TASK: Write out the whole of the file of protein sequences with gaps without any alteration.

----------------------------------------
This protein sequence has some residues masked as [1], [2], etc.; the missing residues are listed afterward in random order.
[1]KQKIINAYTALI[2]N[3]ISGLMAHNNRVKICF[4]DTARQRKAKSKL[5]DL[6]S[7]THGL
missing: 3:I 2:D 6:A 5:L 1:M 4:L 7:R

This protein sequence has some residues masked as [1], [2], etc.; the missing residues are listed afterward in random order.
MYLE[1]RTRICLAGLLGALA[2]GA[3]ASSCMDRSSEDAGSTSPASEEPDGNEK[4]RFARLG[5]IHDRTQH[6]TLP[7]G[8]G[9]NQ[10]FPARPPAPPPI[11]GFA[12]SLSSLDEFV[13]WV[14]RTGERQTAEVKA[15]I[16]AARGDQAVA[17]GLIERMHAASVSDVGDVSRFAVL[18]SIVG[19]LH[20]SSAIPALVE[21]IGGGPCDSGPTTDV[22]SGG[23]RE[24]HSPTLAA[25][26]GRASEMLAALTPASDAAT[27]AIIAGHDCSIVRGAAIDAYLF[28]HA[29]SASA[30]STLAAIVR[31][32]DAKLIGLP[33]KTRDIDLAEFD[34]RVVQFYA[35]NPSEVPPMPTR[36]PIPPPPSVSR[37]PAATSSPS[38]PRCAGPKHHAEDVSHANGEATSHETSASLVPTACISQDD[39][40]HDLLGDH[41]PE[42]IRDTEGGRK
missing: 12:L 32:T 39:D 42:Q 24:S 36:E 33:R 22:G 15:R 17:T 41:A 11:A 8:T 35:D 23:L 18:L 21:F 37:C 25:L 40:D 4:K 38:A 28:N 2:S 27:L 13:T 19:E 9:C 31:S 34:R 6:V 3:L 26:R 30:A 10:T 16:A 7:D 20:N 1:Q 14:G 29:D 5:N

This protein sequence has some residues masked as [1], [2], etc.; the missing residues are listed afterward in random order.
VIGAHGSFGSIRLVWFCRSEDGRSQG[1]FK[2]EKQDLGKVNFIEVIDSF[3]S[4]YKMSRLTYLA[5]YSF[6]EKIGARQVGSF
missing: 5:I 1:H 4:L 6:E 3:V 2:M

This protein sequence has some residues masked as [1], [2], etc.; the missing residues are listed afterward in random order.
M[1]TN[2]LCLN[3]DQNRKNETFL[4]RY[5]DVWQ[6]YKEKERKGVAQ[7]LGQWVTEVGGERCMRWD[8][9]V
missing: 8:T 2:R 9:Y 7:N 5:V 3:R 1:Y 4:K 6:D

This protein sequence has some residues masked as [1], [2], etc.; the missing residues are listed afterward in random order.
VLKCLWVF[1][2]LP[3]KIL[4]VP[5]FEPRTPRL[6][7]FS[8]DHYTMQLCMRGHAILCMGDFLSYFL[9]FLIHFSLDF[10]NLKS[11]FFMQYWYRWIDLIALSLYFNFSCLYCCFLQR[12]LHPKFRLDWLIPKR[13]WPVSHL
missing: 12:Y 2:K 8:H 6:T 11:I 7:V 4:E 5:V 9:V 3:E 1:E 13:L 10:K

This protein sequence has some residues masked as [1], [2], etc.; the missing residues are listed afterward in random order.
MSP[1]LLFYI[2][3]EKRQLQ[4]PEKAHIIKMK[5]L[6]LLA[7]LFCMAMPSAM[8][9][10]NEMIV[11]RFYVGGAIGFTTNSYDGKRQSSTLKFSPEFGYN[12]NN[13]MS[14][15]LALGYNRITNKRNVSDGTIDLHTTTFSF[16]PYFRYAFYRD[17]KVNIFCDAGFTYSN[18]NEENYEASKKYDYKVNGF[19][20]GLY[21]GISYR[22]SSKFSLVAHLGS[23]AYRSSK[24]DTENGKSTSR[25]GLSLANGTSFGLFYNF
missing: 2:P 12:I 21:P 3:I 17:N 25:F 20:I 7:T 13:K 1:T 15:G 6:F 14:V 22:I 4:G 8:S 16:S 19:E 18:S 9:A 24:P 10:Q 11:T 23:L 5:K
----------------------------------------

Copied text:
This protein sequence has some residues masked as [1], [2], etc.; the missing residues are listed afterward in random order.
[1]KQKIINAYTALI[2]N[3]ISGLMAHNNRVKICF[4]DTARQRKAKSKL[5]DL[6]S[7]THGL
missing: 3:I 2:D 6:A 5:L 1:M 4:L 7:R

This protein sequence has some residues masked as [1], [2], etc.; the missing residues are listed afterward in random order.
MYLE[1]RTRICLAGLLGALA[2]GA[3]ASSCMDRSSEDAGSTSPASEEPDGNEK[4]RFARLG[5]IHDRTQH[6]TLP[7]G[8]G[9]NQ[10]FPARPPAPPPI[11]GFA[12]SLSSLDEFV[13]WV[14]RTGERQTAEVKA[15]I[16]AARGDQAVA[17]GLIERMHAASVSDVGDVSRFAVL[18]SIVG[19]LH[20]SSAIPALVE[21]IGGGPCDSGPTTDV[22]SGG[23]RE[24]HSPTLAA[25][26]GRASEMLAALTPASDAAT[27]AIIAGHDCSIVRGAAIDAYLF[28]HA[29]SASA[30]STLAAIVR[31][32]DAKLIGLP[33]KTRDIDLAEFD[34]RVVQFYA[35]NPSEVPPMPTR[36]PIPPPPSVSR[37]PAATSSPS[38]PRCAGPKHHAEDVSHANGEATSHETSASLVPTACISQDD[39][40]HDLLGDH[41]PE[42]IRDTEGGRK
missing: 12:L 32:T 39:D 42:Q 24:S 36:E 33:R 22:G 15:R 17:T 41:A 11:A 8:T 35:D 23:L 18:L 21:F 37:C 25:L 40:D 4:K 38:A 28:N 2:S 27:L 13:T 19:E 9:C 31:S 34:R 6:V 3:L 26:R 30:A 10:T 16:A 7:D 20:N 1:Q 14:G 29:D 5:N

This protein sequence has some residues masked as [1], [2], etc.; the missing residues are listed afterward in random order.
VIGAHGSFGSIRLVWFCRSEDGRSQG[1]FK[2]EKQDLGKVNFIEVIDSF[3]S[4]YKMSRLTYLA[5]YSF[6]EKIGARQVGSF
missing: 5:I 1:H 4:L 6:E 3:V 2:M

This protein sequence has some residues masked as [1], [2], etc.; the missing residues are listed afterward in random order.
M[1]TN[2]LCLN[3]DQNRKNETFL[4]RY[5]DVWQ[6]YKEKERKGVAQ[7]LGQWVTEVGGERCMRWD[8][9]V
missing: 8:T 2:R 9:Y 7:N 5:V 3:R 1:Y 4:K 6:D

This protein sequence has some residues masked as [1], [2], etc.; the missing residues are listed afterward in random order.
VLKCLWVF[1][2]LP[3]KIL[4]VP[5]FEPRTPRL[6][7]FS[8]DHYTMQLCMRGHAILCMGDFLSYFL[9]FLIHFSLDF[10]NLKS[11]FFMQYWYRWIDLIALSLYFNFSCLYCCFLQR[12]LHPKFRLDWLIPKR[13]WPVSHL
missing: 12:Y 2:K 8:H 6:T 11:I 7:V 4:E 5:V 9:V 3:E 1:E 13:L 10:K

This protein sequence has some residues masked as [1], [2], etc.; the missing residues are listed afterward in random order.
MSP[1]LLFYI[2][3]EKRQLQ[4]PEKAHIIKMK[5]L[6]LLA[7]LFCMAMPSAM[8][9][10]NEMIV[11]RFYVGGAIGFTTNSYDGKRQSSTLKFSPEFGYN[12]NN[13]MS[14][15]LALGYNRITNKRNVSDGTIDLHTTTFSF[16]PYFRYAFYRD[17]KVNIFCDAGFTYSN[18]NEENYEASKKYDYKVNGF[19][20]GLY[21]GISYR[22]SSKFSLVAHLGS[23]AYRSSK[24]DTENGKSTSR[25]GLSLANGTSFGLFYNF
missing: 2:P 12:I 21:P 3:I 17:N 25:F 20:I 7:T 13:K 1:T 15:G 6:F 14:V 22:I 4:G 8:S 16:S 19:E 18:S 9:A 24:P 10:Q 11:T 23:L 5:K